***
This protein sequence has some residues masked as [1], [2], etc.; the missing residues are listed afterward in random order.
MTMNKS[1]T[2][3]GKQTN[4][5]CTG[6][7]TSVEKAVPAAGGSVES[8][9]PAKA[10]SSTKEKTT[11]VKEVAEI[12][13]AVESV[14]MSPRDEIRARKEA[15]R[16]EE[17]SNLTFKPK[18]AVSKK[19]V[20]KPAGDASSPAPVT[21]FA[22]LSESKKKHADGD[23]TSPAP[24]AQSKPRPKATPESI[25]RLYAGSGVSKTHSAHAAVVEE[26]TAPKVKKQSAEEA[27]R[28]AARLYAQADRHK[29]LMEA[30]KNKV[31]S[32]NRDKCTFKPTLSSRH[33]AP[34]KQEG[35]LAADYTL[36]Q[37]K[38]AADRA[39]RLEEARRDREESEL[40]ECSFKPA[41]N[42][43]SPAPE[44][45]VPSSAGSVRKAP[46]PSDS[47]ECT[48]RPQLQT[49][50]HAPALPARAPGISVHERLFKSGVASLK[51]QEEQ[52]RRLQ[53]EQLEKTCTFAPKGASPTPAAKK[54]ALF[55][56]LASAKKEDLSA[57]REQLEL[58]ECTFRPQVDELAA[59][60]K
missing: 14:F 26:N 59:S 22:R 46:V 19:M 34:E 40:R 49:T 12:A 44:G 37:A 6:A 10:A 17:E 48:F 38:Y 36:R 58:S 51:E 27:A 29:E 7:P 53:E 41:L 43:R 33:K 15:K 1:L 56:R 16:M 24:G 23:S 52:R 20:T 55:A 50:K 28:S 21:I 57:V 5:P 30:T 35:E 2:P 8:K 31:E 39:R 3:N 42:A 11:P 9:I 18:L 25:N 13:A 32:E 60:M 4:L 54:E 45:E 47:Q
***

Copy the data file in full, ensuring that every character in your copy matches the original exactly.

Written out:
This protein sequence has some residues masked as [1], [2], etc.; the missing residues are listed afterward in random order.
MTMNKS[1]T[2][3]GKQTN[4][5]CTG[6][7]TSVEKAVPAAGGSVES[8][9]PAKA[10]SSTKEKTT[11]VKEVAEI[12][13]AVESV[14]MSPRDEIRARKEA[15]R[16]EE[17]SNLTFKPK[18]AVSKK[19]V[20]KPAGDASSPAPVT[21]FA[22]LSESKKKHADGD[23]TSPAP[24]AQSKPRPKATPESI[25]RLYAGSGVSKTHSAHAAVVEE[26]TAPKVKKQSAEEA[27]R[28]AARLYAQADRHK[29]LMEA[30]KNKV[31]S[32]NRDKCTFKPTLSSRH[33]AP[34]KQEG[35]LAADYTL[36]Q[37]K[38]AADRA[39]RLEEARRDREESEL[40]ECSFKPA[41]N[42][43]SPAPE[44][45]VPSSAGSVRKAP[46]PSDS[47]ECT[48]RPQLQT[49][50]HAPALPARAPGISVHERLFKSGVASLK[51]QEEQ[52]RRLQ[53]EQLEKTCTFAPKGASPTPAAKK[54]ALF[55][56]LASAKKEDLSA[57]REQLEL[58]ECTFRPQVDELAA[59][60]K
missing: 14:F 26:N 59:S 22:R 46:V 19:M 34:E 40:R 49:T 12:A 44:G 37:A 6:A 10:A 17:E 48:F 38:Y 36:R 58:S 51:E 27:A 29:E 7:P 53:E 41:L 43:R 33:K 15:K 1:L 56:R 16:M 24:G 23:S 52:R 20:T 55:A 50:K 28:S 21:I 57:V 5:P 30:T 35:E 2:P 8:K 31:E 39:R 3:N 42:A 11:P 9:I 18:L 25:N 13:A 32:E 60:M 4:L 54:E 45:E 47:Q